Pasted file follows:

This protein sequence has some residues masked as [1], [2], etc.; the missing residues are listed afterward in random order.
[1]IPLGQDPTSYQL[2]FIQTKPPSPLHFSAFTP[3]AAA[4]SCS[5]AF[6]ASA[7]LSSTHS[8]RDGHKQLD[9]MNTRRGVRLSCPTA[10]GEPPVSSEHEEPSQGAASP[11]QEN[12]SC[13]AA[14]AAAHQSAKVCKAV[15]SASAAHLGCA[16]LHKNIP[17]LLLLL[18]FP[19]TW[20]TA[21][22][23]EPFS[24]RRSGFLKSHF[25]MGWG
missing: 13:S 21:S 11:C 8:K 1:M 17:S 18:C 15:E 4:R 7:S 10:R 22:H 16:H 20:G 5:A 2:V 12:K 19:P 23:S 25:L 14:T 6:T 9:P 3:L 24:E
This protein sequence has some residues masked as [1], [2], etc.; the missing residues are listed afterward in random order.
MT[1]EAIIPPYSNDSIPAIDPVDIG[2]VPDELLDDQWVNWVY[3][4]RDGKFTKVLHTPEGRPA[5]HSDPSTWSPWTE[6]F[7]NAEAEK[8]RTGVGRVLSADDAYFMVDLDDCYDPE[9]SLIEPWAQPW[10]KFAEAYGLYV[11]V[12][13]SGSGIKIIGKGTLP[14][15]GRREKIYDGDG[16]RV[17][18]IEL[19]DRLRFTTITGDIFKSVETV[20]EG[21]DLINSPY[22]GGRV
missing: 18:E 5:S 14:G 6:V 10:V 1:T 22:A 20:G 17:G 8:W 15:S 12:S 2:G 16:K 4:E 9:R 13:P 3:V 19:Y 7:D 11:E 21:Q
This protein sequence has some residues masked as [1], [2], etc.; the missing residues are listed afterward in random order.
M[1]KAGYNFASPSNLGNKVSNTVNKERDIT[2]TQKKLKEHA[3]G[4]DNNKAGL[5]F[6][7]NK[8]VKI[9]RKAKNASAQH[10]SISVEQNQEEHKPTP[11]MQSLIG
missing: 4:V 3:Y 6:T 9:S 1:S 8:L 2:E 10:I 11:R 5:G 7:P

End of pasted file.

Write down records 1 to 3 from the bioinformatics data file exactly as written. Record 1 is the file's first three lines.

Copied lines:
This protein sequence has some residues masked as [1], [2], etc.; the missing residues are listed afterward in random order.
[1]IPLGQDPTSYQL[2]FIQTKPPSPLHFSAFTP[3]AAA[4]SCS[5]AF[6]ASA[7]LSSTHS[8]RDGHKQLD[9]MNTRRGVRLSCPTA[10]GEPPVSSEHEEPSQGAASP[11]QEN[12]SC[13]AA[14]AAAHQSAKVCKAV[15]SASAAHLGCA[16]LHKNIP[17]LLLLL[18]FP[19]TW[20]TA[21][22][23]EPFS[24]RRSGFLKSHF[25]MGWG
missing: 13:S 21:S 11:C 8:K 1:M 17:S 18:C 15:E 4:R 7:S 10:R 22:H 16:H 20:G 5:A 2:V 12:K 19:P 23:S 25:L 14:T 6:T 9:P 3:L 24:E
This protein sequence has some residues masked as [1], [2], etc.; the missing residues are listed afterward in random order.
MT[1]EAIIPPYSNDSIPAIDPVDIG[2]VPDELLDDQWVNWVY[3][4]RDGKFTKVLHTPEGRPA[5]HSDPSTWSPWTE[6]F[7]NAEAEK[8]RTGVGRVLSADDAYFMVDLDDCYDPE[9]SLIEPWAQPW[10]KFAEAYGLYV[11]V[12][13]SGSGIKIIGKGTLP[14][15]GRREKIYDGDG[16]RV[17][18]IEL[19]DRLRFTTITGDIFKSVETV[20]EG[21]DLINSPY[22]GGRV
missing: 18:E 5:S 14:G 6:V 10:V 1:T 22:A 20:G 17:G 8:W 15:S 12:S 2:G 16:K 4:E 9:R 13:P 3:V 19:Y 7:D 11:E 21:Q
This protein sequence has some residues masked as [1], [2], etc.; the missing residues are listed afterward in random order.
M[1]KAGYNFASPSNLGNKVSNTVNKERDIT[2]TQKKLKEHA[3]G[4]DNNKAGL[5]F[6][7]NK[8]VKI[9]RKAKNASAQH[10]SISVEQNQEEHKPTP[11]MQSLIG
missing: 4:V 3:Y 6:T 9:S 1:S 8:L 2:E 10:I 11:R 5:G 7:P